We have been in this industry for over 30 years. In that time, we have worked with hundreds and hundreds of heating oil and propane dealers of all different sizes and shapes. Our clients have been multi-state public companies, they have been mid-size regional operators, they have been multi-generation local dealers, and they have been companies who have a fleet of 4 trucks to deliver to their thousand customers.
All companies share 3 things. Yes, everyone.
- Deliveries are smaller than anticipated – or smaller than the self-defined “Optimal Delivery” size.
- Tank size is treated with more importance than consumption – Deliveries do not consider the individual traits of customer consumption when planning – whether it be the time of year or the pace of consumption (need to clean this up)
- There is excess capacity for 11 months of the year –Budgeting and delivery planning are all based on weather & consumption not based on capacity & efficiency.
Deliveries are smaller than anticipated
Using a 275-gallon heating oil tank as an example, most Heating Oil companies set their “Optimal Fill” at somewhere between 170 and 190 gallons. Whether that is the right level or not will be addressed in another section, but regardless of the reasoning, no one achieves their desired goals of reaching “Optimal”. The thinking may vary, but there are really only two possible reasons that Optimal Fills are not achieved:
- Timing. Deliveries are made either earlier or later than your Back-Office System tells you to make the delivery (more often it is early). An “early” delivery would, logically, be smaller than anticipated, and a “late” delivery should be larger. Or,
- Calculation. The BOS-reported level at the time of the delivery is not truly representative of the fuel level in the tank, leading to a delivery that is not the right size.
These two reasons are very valid, but we wanted to see if we could dig down further to find if there were one culprit that was greater than the other – i.e., are deliveries small simply because dispatchers send out their drivers before the BOS says that there is room for an optimal delivery, or perhaps the deliveries were small because the in-tank levels reporting by the BOS are just incorrect?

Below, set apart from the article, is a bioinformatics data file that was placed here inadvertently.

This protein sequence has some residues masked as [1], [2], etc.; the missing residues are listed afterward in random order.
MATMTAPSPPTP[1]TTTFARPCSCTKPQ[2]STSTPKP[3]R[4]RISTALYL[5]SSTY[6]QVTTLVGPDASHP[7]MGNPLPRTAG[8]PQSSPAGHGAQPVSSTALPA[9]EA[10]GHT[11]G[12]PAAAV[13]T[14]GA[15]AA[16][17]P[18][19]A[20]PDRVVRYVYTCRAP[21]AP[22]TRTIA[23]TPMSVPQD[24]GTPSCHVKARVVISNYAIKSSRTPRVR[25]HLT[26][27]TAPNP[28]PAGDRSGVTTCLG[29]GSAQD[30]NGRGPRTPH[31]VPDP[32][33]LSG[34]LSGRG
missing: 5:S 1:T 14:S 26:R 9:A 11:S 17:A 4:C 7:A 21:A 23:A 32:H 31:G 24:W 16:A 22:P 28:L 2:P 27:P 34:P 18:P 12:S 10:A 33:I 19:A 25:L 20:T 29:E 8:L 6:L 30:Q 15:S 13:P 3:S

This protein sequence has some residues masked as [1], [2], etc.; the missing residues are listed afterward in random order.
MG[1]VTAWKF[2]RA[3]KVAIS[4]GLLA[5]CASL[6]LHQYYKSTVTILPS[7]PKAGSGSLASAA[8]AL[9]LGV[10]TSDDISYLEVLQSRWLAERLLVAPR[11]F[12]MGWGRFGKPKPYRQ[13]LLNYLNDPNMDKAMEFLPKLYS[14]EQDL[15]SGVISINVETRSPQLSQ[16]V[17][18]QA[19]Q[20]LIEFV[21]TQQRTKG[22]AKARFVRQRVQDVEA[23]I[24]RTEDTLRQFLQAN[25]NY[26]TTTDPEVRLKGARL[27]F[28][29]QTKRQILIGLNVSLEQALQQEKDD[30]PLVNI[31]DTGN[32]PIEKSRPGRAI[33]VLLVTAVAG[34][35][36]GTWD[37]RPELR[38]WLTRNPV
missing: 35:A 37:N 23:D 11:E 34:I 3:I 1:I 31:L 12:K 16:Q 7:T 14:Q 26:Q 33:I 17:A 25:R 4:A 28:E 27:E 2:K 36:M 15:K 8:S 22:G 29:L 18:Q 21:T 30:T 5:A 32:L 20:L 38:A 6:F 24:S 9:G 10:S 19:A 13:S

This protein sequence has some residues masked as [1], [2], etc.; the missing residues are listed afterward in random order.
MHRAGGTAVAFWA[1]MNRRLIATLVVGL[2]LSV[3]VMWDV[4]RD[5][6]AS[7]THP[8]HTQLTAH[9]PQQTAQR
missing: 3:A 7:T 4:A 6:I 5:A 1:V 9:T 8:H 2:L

To accomplish this, we did what we always to – we looked at the data. We reviewed over a half million deliveries starting at the beginning of the year from 20+ companies and 4 different back-office systems. What we were looking for was not the size of the delivery, but the size of the delivery REALTIVE TO the expected size of the delivery. As an example, if there are 250 “Usable” gallons and the BOS reports that there are 70 gallons in the tank, you would expect a delivery of ~180 gallons. In addition, if that same tank had a reported in-tank level (“ITL”) of 175 gallons, you would expect a delivery of ~75 gallons. So, the research was not whether the Optimal fill was achieved, but whether the “expected” delivery size was achieved.
We know that K’s and baseloads are only estimates, and that the math of those consumption calculations cannot always predict actual consumption by actual homeowners. However, we did not realize how big the variances would be, nor how “skewed” they would be. Deliveries are most often smaller than expected and given enough data, they are predictably smaller. Time of year matters and how long you have had the customer matters, as well. Wintertime deliveries were generally closer to “expected” than summertime deliveries were. Newer customers were both smaller and more unpredictable than more tenured customers.
The reasons are both purely mathematical and perfectly logical. Think about how you deal with new customers (and let’s not forget that it is common for about 40% of your customers to have been with you for fewer than 5 years). Many companies set their new customers with artificially low K’s (i.e., a K of 4 for a customer who is most likely a 5.5). The logic is that small deliveries don’t result in runouts, and “the BOS will figure out the K over a couple of winters”, so the small deliveries are a “good idea”. In addition, and something that a BOS can never fix (only you can), setting a baseload at .50 gallons per day instead of, say, .25 gallons per day can negatively impact the ITL and expected deliveries. The big picture is that out of an extreme fear of runouts, dealers set up customers conservatively, and by the time the BOS catches up, there is a 40% chance that the customer is gone. Until you get the right K and the right baseload, your BOS will continue report to you levels that are not correct – and it is not the fault of the BOS.
Fear of running out is legitimate but using data to determine proper delivery planning has arrived. There is a theme in our industry of “one size fits all”. If you want to continue to treat your new customers the same as your existing customers and if you don’t want to learn anything from the actual delivery sizes – as opposed to either expected or Optimal – then, you should simply keep with what you have been doing. If you want to improve your results, use the individual customer data to do so – it is part of the ADEPT process or you can analyze on your own. Either way, do something about it.